Have you ever visited a country where you didn’t speak the language, and few people spoke yours? How did you communicate? Did you find that challenging?
Well, think about how healthcare organizations may be feeling right now. Throughout the industry, organizations are being pushed to provide better quality with fewer resources (people and money). They are also, often for the first time, trying to speak and interact with one another. A hospital might refer patients to a long-term care organization. A long term care patient may be able to move back home and then needs in home care. Some healthcare organizations are merging to have a full suite of care services, while others are creating partnerships with other healthcare organizations to have one system of care.
Overall, this connectivity should benefit patients. More physicians talking with each other and transferring records from doctor to doctor will integrate care. However, healthcare organizations aren’t accustomed to communicating this way, and opening up and sharing is yet another change. Talking with each other is the way to bring more accountability for patients’ overall health. Here are 3 tips for coping as they’re looking to optimize operations in this current, very foreign environment:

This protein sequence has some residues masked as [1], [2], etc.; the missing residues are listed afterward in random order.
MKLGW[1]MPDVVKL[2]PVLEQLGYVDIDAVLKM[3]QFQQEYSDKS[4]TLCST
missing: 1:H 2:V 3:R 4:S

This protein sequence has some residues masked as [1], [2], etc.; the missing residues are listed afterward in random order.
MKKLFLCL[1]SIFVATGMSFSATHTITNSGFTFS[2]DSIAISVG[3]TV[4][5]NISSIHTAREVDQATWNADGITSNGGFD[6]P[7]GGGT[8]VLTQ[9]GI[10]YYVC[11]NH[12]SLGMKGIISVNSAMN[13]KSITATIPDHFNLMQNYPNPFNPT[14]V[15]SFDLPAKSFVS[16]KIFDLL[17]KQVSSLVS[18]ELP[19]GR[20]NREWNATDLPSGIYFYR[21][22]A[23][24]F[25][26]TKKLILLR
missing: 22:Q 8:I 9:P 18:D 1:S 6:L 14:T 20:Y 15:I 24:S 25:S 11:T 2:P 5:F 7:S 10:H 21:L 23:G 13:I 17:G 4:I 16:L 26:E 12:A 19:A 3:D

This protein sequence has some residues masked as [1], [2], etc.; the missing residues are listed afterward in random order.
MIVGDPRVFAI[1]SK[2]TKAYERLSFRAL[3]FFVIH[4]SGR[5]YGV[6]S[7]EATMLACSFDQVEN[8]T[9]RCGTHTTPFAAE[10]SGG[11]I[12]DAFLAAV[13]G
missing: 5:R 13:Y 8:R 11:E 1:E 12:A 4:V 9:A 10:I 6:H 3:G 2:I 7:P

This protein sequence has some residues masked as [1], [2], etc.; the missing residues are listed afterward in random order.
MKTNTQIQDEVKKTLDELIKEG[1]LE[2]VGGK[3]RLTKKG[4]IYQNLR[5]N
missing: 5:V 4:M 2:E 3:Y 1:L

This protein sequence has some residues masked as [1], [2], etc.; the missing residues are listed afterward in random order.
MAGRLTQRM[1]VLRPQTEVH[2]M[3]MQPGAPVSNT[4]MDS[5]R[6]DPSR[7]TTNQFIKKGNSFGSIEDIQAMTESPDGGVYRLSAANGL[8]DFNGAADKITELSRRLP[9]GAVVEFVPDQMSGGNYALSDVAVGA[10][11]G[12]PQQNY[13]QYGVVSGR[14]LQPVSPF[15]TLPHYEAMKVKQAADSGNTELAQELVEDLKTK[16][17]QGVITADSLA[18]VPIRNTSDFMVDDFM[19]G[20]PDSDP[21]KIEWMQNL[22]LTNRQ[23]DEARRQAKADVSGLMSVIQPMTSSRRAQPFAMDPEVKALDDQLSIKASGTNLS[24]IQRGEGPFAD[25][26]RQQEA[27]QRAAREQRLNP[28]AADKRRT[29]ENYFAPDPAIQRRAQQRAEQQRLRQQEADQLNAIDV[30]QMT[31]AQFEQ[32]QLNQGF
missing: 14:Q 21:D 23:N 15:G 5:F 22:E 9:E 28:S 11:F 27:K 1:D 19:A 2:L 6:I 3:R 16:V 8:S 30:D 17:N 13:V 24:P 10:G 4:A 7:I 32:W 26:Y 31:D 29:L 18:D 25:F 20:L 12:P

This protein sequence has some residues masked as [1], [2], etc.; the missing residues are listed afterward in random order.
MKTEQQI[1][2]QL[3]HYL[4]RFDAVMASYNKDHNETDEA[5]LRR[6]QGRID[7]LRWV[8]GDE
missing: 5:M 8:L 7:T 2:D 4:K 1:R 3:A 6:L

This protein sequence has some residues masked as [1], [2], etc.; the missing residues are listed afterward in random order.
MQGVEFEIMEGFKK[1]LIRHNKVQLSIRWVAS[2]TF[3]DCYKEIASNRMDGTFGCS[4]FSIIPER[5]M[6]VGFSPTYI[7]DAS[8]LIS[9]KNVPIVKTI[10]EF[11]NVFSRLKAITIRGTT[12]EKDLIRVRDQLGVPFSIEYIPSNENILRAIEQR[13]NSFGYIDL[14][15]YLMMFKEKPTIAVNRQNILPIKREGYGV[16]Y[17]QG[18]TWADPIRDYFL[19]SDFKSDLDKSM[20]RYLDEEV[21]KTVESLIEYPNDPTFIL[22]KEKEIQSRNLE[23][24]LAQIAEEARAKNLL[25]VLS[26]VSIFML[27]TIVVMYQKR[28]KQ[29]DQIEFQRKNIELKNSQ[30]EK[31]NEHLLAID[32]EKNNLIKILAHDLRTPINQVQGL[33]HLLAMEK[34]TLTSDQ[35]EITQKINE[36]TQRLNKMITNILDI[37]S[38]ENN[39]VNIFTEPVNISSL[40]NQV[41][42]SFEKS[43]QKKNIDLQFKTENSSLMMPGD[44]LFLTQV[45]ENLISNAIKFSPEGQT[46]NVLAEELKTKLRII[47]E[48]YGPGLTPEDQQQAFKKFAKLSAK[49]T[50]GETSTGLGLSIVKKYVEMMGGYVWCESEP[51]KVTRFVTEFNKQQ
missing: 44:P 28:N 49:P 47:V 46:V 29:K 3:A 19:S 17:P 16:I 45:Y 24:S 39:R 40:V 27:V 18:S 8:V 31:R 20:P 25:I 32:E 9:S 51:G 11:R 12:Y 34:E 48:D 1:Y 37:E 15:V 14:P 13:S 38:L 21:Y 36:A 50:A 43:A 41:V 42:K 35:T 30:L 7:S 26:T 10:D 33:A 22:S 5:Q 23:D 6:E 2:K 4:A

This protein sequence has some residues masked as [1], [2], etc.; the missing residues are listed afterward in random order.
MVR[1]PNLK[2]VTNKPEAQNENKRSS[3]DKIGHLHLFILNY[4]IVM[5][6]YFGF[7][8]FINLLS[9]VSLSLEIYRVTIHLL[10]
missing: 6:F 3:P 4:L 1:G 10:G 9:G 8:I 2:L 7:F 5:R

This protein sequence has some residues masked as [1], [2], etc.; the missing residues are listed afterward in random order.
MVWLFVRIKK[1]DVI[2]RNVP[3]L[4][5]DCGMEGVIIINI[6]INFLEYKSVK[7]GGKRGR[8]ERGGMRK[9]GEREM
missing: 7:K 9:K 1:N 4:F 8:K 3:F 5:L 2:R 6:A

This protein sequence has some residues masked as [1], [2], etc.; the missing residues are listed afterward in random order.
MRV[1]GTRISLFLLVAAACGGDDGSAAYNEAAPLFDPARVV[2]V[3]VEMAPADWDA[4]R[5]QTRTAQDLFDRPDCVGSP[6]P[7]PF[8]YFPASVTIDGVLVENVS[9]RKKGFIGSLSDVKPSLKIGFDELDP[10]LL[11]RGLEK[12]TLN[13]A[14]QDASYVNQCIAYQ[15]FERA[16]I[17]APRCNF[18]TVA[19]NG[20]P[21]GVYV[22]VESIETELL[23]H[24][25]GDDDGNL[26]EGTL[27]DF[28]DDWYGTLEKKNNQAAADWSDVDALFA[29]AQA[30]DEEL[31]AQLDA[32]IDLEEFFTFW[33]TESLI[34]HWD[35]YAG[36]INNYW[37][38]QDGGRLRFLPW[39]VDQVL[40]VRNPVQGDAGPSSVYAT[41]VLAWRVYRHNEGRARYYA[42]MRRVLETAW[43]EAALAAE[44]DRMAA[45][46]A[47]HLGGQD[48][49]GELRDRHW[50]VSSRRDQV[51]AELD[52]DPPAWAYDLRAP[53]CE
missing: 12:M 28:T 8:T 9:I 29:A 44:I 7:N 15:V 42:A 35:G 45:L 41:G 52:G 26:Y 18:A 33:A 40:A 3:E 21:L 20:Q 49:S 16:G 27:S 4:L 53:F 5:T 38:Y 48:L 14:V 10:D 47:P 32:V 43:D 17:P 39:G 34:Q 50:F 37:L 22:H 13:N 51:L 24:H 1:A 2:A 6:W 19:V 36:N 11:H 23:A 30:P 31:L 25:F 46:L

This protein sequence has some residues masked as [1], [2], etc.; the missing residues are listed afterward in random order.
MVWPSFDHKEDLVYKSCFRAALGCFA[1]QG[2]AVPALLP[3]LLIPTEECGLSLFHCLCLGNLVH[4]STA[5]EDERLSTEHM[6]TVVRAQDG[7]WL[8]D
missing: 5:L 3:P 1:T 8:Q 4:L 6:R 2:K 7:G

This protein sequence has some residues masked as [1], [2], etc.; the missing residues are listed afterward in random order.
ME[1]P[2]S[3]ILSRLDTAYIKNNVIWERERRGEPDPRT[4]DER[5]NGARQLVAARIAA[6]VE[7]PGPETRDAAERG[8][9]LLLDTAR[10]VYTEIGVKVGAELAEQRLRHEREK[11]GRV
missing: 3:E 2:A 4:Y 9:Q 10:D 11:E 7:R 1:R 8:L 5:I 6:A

- Meet regularly: This may seem intuitive, but often it’s easier said than done. Having regular meetings among different healthcare service provider types will improve their relations and abilities to solve problems.
- Understand individual differences and common goals: In any cultural exchange, there are differences that must be understood and reconciled to build a productive relationship. Using analytics to uncover strengths of each organization can foster understanding and help to bridge relationship and communications gaps.
- Cross train or educate to build understanding of different functions and issues: How do they want to be referred? What family challenges get in the way of care? Use those regular meetings to also share information about the current challenges and processes of each organization.
With these steps, any organization facing new changes and obstacles can improve communications and thus the quality of their services, making for a much more pleasant journey.
Article by Jennifer Mackin.